Top 10 tips: Online services for small business

online-storage-medium

Services available via the Internet such as YouTube for video sharing and Skype for video calling are classic examples of online services.

Online service options for small business cover everything from accounting systems, customer relationship management systems, document storage, and even telephone systems.

Online services shift the responsibility for the I.T. infrastructure to the service provider. In addition, rather than investing in buying I.T. infrastructure, you buy a service. These points can be very attractive to a small business, however it is prudent to understand the limitations this may create when compared to hosting your own I.T. infrastructure onsite. With this in mind, our top 10 tips for online services for small business are:

1. Check that your Internet connection has enough bandwidth.

Bandwidth can quickly be overused for data intensive online services such as file storage. This especially applies if you have an office with multiple staff sharing a single broadband connection. Indeed, bandwidth overuse not be apparent on day 1, rather it may only become an issue over time. As such, if access to your online service is critical, make sure those responsible for your I.T. keep you informed on your bandwidth capacity.

2. Understand the impact if your Internet connection is not available.

If your Internet connection fails and your customer relationship management database is unavailable, how long can you do business before serious impact? You may want to consider a “business grade” Internet connection, as these have better availability and support commitments. In addition, you may even want to have two Internet connections so that you have redundancy.

3. Understand how your data is secured.

The best online services provide detailed statements on how their technical operations teams can access your data. For example, they will state if there are protections in place to avoid inappropriate access. There are some useful standards available that you can use as a proxy to gain confidence that your data is securely stored: to read more on there standards see this post.

4. Confirm if your regulatory requirements will be met.

Do you have regulatory requirements that your company data must meet? For example, if you are managing credit card data you will need to comply with PCI DSS standards. If you plan to use online services with individual health information covered by US law, then you will need to make sure your online services are HIPAA compliant.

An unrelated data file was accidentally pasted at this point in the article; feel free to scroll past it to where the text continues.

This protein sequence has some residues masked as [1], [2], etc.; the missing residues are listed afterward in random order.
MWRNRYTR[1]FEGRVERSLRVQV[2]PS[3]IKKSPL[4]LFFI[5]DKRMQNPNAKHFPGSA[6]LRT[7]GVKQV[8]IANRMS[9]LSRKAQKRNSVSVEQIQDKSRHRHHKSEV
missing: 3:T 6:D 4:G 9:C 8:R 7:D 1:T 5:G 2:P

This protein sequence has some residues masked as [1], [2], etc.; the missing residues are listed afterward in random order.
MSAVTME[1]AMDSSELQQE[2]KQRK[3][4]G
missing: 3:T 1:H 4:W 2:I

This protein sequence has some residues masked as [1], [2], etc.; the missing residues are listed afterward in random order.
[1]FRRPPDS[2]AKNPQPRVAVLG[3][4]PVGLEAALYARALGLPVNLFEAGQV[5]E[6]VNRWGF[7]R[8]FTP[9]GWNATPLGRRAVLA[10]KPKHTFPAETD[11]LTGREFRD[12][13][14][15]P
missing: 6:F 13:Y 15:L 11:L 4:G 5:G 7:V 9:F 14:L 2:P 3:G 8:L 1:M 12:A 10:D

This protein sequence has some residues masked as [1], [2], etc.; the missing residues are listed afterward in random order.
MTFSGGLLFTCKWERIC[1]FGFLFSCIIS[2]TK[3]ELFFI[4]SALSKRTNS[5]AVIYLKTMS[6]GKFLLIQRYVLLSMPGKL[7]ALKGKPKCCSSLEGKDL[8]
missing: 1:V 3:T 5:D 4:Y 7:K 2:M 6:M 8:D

5. Do you have one primary office? Avoid online services for realtime access to big files.

By definition, online services will only be as fast as your broadband connection speed. Network speed is measured in Megabits per second, or Mbps. It is not unusual to have a broadband connection of 10Mbps and a local office wired network of 1,000Mbps, yep, 100 times faster. In this example, when considering large data transfers between computers in your office, your online service will be much slower than a locally housed service. This will be important for any business that needs realtime access to large volumes of data locally.

6. Understand how backup and disaster recovery is provided.

It is expensive to keep backups, and it is expensive to have arrangements for disaster recovery. This is one reason why using online service providers can be convenient, as they will look after this for you. Or will they? Make sure you verify the backups routine and how/if you can access backups if need be. Also understand if the provider loses their primary data centre, what would happen to your data.

7. Understand how easily you can change plans.

If your requirements change, and you need to increase or reduce your consumption of your online services, can this be accomodated? For example, if your capacity requirements increase, can these requirements be met, and is the process and cost of meeting those requirements acceptable? (as a case in point, Microsoft provides various small business plans for their online services called Office 365, some of these plan cannot be expanded once specific user limits are reached).

8. Ask how you can leave the service and take your data.

The future is uncertain, and there are many reasons why you need the ability to leave your online service provider. Understand the process for doing this, including how long it takes, and if the process is automatic or manual.

9. Check how simple it is to administer the service.

For an online service to be effective there has to be an interface that allows administration of users and their permissions. You will need the help of an expert if the interface is too complex, and this will add to the total cost of the service. For example, until recently, Microsoft required the use of a coding language called “PowerShell” to allow business owners to stop password expiries on their online email service!

10. Determine if you will need support setting it up.

Adopting an online service may require changes to existing I.T. infrastructure, such as your Internet capacity. There may also be existing data that you need to migrate from your existing system to your chosen online service. Both the existing system remediation and system migration can quickly become complicated. Thus determine if you need expert assistance, and build this into your cost evaluation.

More

Please see our other free guides, debaffle.net/guides, or our training courses debaffle.net/training, to learn more about the I.T. components identified in this guide.